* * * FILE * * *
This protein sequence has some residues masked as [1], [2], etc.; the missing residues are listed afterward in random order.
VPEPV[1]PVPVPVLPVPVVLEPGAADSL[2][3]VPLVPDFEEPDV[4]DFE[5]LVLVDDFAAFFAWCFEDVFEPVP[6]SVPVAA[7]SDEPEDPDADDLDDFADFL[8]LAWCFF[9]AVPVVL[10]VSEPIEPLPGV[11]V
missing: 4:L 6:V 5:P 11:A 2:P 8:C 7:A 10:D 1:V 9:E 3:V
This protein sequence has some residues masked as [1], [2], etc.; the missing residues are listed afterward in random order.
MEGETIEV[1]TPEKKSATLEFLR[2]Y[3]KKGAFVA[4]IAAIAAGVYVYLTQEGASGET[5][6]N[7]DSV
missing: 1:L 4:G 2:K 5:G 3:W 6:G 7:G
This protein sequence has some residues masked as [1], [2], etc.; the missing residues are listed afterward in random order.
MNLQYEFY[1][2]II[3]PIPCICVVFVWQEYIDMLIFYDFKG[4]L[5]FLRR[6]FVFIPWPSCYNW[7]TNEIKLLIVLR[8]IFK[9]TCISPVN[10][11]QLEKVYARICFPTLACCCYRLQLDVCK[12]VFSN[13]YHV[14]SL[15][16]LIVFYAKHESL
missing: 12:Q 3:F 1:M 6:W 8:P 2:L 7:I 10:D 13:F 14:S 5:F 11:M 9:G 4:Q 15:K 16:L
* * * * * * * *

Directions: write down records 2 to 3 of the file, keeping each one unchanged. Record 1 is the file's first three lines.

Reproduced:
This protein sequence has some residues masked as [1], [2], etc.; the missing residues are listed afterward in random order.
MEGETIEV[1]TPEKKSATLEFLR[2]Y[3]KKGAFVA[4]IAAIAAGVYVYLTQEGASGET[5][6]N[7]DSV
missing: 1:L 4:G 2:K 5:G 3:W 6:G 7:G
This protein sequence has some residues masked as [1], [2], etc.; the missing residues are listed afterward in random order.
MNLQYEFY[1][2]II[3]PIPCICVVFVWQEYIDMLIFYDFKG[4]L[5]FLRR[6]FVFIPWPSCYNW[7]TNEIKLLIVLR[8]IFK[9]TCISPVN[10][11]QLEKVYARICFPTLACCCYRLQLDVCK[12]VFSN[13]YHV[14]SL[15][16]LIVFYAKHESL
missing: 12:Q 3:F 1:M 6:W 8:P 2:L 7:I 10:D 13:F 14:S 5:F 11:M 9:G 4:Q 15:K 16:L